On September 4, 2007, Wheeler submitted an internal complaint to the OEO alleging race discrimination in the failure to promote him to program manager.*fn3 The OEO dismissed the complaint after conducting an internal investigation. Wheeler then filed a complaint with the EEOC on December 27, 2007. On January 16, 2008, the Department held an internal fact-finding conference with Wheeler to discuss information discovered during the OEO internal investigation. The OEO had discovered Wheeler listed his attorney identification number when he applied for the position of appeals referee, even though his law license was in suspense. The OEO had also discovered Wheeler claimed to have no criminal history in his applications for both appeals referee and program manager, despite having been arrested, held in direct criminal contempt, and incarcerated on at least two occasions.

The Department terminated Wheeler on January 30, 2008.*fn4 He commenced this action after the EEOC "issued Notices of Right to Sue on February 4, 2010." Compl. ¶ 3. He alleges his termination was in retaliation for filing the OEO and EEOC complaints.

II. Legal Standard

Summary judgment must be granted when "the movant shows that there is no genuine dispute as to any material fact and the movant is entitled to judgment as a matter of law." Fed. R. Civ. P. 56(a). The court must view the facts in the light most favorable to the nonmoving party and make all reasonable inference's in that party's favor. See Hugh v. Butler Cnty. Family YMCA, 418 F.3d 265, 267 (3d Cir. 2005).

The movant must identify those portions of the record showing the absence of a genuine issue of material fact. See Celotex Corp. v. Catrett, 477 U.S. 317, 322 (1986). If the movant does not bear the burden of persuasion, it may show the non-movant's evidence is insufficient to carry the burden of persuasion. Id. at 323. To withstand summary judgment, the non-movant must show a genuine dispute of material fact by "citing to particular parts of materials in the record, including depositions, documents, electronically stored information, affidavits or declarations, stipulations (including those made for purposes of the motion only), admissions, interrogatory answers, or other materials." Fed. R. Civ. P. 56(c)(1)(A); Matsushita Elec. Indus. Co. v. Zenith Radio Corp., 475 U.S. 574, 586-87 (1986). A dispute is "genuine" only if there is "sufficient evidence favoring the nonmoving party for a jury to return a verdict for that party." Anderson v. Liberty Lobby, Inc., 477 U.S. 242, 249 (1986).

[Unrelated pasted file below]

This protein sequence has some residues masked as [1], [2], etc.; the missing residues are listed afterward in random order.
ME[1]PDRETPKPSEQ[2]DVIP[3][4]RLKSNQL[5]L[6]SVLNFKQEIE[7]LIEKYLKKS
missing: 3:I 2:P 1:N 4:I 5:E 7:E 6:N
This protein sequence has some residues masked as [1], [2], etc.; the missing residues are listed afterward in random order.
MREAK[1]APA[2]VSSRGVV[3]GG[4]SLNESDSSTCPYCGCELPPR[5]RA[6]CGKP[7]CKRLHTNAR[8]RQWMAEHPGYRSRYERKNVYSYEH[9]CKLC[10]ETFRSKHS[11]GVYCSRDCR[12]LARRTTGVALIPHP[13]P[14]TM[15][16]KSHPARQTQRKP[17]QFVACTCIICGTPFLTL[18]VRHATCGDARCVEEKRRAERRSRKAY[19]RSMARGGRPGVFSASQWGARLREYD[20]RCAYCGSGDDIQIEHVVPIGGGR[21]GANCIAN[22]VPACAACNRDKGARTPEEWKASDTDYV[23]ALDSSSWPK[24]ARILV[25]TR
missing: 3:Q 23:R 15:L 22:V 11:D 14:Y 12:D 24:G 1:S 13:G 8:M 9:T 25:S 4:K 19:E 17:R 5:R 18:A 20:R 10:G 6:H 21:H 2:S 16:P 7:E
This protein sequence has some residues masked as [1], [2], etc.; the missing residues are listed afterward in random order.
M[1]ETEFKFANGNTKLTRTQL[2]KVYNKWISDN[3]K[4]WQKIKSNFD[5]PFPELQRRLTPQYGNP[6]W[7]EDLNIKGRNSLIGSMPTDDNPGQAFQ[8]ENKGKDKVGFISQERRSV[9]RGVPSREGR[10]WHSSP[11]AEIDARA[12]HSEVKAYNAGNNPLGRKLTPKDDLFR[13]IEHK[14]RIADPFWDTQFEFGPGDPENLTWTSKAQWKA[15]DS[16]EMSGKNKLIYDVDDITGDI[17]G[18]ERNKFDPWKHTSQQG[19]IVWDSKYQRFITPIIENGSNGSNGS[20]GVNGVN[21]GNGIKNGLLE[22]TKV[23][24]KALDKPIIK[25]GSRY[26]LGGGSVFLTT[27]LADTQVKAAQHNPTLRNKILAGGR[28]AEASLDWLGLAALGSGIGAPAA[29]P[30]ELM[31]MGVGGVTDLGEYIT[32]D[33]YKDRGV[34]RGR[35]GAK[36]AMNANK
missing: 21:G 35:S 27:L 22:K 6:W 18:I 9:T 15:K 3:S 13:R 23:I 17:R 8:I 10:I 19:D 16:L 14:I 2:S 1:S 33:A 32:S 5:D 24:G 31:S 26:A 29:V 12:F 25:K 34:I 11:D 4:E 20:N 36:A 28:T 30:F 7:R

III. Discussion

Title VII makes it unlawful for an employer to:

[F]ail or refuse to hire or to discharge any individual, or otherwise to discriminate against any individual with respect to his compensation, terms, conditions, or privileges of employment, because of such individual's race, color, religion, sex, or nation origin; or to limit, segregate, or classify his employees or applicants for employment in any way which would deprive or tend to deprive any individual of employment opportunities or otherwise adversely affect his status as an employee, because of such individual's race, color, religion, sex, or national origin. 42 U.S.C. §§ 2000e-2(a)(1), (2). Title VII also prohibits employers from discriminating against an employee or applicant who has opposed an unlawful employment practice or "made a charge, testified, assisted, or participated in any manner in an investigation, proceeding, or hearing under this subchapter." 42 U.S.C. § 2000e-3(a).

Wheeler asserts four theories of liability under Title VII: (1) individual disparate treatment (42 U.S.C. § 2000e-2(a)(1)); (2) systemic disparate treatment (42 U.S.C. § 2000e-2(a)(1)); (3) disparate impact (42 U.S.C. § ...